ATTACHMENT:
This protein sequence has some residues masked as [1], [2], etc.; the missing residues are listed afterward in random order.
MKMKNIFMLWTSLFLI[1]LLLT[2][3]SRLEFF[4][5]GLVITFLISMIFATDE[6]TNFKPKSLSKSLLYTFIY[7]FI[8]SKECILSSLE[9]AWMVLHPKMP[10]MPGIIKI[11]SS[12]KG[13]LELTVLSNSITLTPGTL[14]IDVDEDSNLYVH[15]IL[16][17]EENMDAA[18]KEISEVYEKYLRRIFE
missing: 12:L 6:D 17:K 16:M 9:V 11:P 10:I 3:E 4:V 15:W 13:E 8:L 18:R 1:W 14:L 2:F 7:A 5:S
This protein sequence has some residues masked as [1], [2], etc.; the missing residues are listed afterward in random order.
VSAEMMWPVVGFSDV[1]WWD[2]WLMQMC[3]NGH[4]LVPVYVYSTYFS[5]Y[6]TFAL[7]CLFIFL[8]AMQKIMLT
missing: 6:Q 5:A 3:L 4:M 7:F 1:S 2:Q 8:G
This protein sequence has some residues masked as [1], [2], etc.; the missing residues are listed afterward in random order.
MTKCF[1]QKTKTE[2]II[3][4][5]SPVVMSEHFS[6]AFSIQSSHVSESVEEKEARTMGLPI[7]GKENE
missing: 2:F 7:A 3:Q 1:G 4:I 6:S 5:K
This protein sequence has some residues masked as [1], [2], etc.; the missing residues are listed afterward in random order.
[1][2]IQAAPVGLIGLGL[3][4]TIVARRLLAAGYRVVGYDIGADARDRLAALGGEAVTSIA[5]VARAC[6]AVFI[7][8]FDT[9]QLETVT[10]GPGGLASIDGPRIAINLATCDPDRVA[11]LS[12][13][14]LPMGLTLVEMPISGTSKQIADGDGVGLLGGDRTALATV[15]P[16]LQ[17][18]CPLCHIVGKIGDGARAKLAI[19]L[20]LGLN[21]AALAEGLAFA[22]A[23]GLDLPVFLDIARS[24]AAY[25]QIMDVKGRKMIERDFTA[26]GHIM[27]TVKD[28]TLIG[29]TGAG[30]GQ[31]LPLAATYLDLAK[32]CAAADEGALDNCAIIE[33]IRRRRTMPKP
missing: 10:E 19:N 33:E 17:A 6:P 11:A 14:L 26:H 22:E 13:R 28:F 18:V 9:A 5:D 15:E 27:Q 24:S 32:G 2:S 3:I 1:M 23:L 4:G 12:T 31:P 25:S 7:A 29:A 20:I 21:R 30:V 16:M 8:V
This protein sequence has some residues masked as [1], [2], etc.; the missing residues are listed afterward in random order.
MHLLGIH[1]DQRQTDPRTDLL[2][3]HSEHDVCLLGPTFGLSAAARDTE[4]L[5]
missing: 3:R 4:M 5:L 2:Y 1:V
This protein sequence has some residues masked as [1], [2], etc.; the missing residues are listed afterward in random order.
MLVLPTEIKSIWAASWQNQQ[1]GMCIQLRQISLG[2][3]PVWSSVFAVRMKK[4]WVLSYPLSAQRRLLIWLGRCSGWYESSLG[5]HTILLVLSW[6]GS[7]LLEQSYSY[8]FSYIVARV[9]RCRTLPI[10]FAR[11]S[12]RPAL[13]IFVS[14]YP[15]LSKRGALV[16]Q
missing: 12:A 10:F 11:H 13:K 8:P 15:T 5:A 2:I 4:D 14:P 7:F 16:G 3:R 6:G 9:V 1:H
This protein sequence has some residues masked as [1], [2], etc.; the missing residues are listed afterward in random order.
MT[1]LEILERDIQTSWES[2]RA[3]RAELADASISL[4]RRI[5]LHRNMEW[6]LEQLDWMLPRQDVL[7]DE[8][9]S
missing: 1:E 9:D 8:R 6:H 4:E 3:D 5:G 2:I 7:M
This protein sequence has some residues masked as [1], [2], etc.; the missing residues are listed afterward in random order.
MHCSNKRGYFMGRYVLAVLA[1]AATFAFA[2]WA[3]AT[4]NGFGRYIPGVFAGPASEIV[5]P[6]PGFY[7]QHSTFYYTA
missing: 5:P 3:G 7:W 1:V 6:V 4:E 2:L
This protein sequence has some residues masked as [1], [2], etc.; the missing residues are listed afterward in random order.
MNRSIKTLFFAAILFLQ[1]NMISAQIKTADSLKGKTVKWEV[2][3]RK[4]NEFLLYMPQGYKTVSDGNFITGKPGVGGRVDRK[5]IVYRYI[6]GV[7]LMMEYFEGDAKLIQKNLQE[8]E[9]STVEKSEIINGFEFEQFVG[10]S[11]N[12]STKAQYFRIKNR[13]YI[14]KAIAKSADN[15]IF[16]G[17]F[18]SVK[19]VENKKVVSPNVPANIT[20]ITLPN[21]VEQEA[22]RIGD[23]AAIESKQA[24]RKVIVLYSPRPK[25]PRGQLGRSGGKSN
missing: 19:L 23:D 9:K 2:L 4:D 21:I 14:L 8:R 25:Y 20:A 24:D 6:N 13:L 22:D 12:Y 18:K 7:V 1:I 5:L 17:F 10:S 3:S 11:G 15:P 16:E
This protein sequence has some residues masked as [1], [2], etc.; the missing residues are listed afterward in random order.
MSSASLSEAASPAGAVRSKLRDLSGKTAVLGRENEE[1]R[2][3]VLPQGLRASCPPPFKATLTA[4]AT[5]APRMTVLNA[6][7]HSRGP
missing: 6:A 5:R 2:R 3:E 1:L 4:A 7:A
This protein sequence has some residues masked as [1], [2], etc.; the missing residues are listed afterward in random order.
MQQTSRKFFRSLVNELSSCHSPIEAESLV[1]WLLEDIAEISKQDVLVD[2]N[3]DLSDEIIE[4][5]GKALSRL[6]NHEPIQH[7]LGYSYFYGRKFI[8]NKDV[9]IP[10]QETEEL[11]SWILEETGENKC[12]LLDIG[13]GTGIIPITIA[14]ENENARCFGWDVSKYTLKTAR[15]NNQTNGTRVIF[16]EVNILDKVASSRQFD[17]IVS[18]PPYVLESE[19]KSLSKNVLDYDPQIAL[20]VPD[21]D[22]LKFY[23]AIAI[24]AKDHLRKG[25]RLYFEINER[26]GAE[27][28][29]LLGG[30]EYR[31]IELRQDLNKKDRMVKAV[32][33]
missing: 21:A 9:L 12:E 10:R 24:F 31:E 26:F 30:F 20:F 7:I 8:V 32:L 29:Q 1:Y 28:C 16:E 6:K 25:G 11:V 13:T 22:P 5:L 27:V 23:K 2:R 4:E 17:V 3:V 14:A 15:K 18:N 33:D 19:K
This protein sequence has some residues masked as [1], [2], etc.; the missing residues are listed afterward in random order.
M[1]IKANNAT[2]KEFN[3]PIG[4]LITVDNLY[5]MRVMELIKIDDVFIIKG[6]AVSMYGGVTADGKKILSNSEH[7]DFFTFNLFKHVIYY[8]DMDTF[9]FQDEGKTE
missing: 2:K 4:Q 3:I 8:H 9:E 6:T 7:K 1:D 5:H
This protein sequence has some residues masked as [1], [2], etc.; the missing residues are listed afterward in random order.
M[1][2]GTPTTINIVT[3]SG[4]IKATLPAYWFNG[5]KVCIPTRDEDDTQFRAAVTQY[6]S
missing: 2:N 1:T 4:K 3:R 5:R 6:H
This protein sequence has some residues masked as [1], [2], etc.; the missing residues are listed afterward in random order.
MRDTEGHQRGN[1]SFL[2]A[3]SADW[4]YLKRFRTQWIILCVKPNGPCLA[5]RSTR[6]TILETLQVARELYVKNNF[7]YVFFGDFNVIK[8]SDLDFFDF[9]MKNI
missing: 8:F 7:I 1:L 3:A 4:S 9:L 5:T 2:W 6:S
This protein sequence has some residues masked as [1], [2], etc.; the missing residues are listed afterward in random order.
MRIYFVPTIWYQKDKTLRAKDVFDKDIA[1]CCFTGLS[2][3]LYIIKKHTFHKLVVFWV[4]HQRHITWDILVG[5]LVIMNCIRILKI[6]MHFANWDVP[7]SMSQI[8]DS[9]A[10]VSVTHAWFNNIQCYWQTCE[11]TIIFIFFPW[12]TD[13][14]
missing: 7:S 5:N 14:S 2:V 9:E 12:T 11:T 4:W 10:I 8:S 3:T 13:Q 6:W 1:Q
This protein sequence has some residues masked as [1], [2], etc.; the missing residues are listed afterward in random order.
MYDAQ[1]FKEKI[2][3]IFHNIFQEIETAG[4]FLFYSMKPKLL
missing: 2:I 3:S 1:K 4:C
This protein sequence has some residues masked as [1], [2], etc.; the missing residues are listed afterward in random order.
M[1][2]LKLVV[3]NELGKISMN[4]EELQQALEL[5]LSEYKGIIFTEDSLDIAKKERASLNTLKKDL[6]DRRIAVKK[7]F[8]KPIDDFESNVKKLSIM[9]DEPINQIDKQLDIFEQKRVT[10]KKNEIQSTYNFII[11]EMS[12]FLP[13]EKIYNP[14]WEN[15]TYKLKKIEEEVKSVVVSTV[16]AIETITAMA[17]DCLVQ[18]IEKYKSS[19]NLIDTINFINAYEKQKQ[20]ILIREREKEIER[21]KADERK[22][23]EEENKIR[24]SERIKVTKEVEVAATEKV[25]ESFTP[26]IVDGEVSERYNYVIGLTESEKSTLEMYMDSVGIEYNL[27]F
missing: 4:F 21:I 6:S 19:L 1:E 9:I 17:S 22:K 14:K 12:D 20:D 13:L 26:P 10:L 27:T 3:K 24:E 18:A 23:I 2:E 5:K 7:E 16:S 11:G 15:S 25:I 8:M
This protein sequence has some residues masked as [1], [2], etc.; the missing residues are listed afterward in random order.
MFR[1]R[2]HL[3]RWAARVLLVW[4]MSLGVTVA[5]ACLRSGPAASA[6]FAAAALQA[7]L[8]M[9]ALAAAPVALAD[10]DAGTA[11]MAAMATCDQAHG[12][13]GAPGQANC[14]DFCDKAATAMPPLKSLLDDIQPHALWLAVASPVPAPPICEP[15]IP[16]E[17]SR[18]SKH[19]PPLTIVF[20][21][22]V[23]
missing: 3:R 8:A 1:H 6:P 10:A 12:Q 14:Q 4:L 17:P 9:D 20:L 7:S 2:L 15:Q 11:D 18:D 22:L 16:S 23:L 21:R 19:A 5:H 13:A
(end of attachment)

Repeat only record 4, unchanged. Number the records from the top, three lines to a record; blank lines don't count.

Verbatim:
This protein sequence has some residues masked as [1], [2], etc.; the missing residues are listed afterward in random order.
[1][2]IQAAPVGLIGLGL[3][4]TIVARRLLAAGYRVVGYDIGADARDRLAALGGEAVTSIA[5]VARAC[6]AVFI[7][8]FDT[9]QLETVT[10]GPGGLASIDGPRIAINLATCDPDRVA[11]LS[12][13][14]LPMGLTLVEMPISGTSKQIADGDGVGLLGGDRTALATV[15]P[16]LQ[17][18]CPLCHIVGKIGDGARAKLAI[19]L[20]LGLN[21]AALAEGLAFA[22]A[23]GLDLPVFLDIARS[24]AAY[25]QIMDVKGRKMIERDFTA[26]GHIM[27]TVKD[28]TLIG[29]TGAG[30]GQ[31]LPLAATYLDLAK[32]CAAADEGALDNCAIIE[33]IRRRRTMPKP
missing: 10:E 19:N 33:E 17:A 6:P 11:A 14:L 26:H 22:E 13:R 28:F 18:V 9:A 5:D 15:E 27:Q 24:S 32:G 2:S 3:I 1:M 23:L 4:G 12:T 31:P 25:S 7:A 29:A 20:I 21:R 30:V 16:M 8:V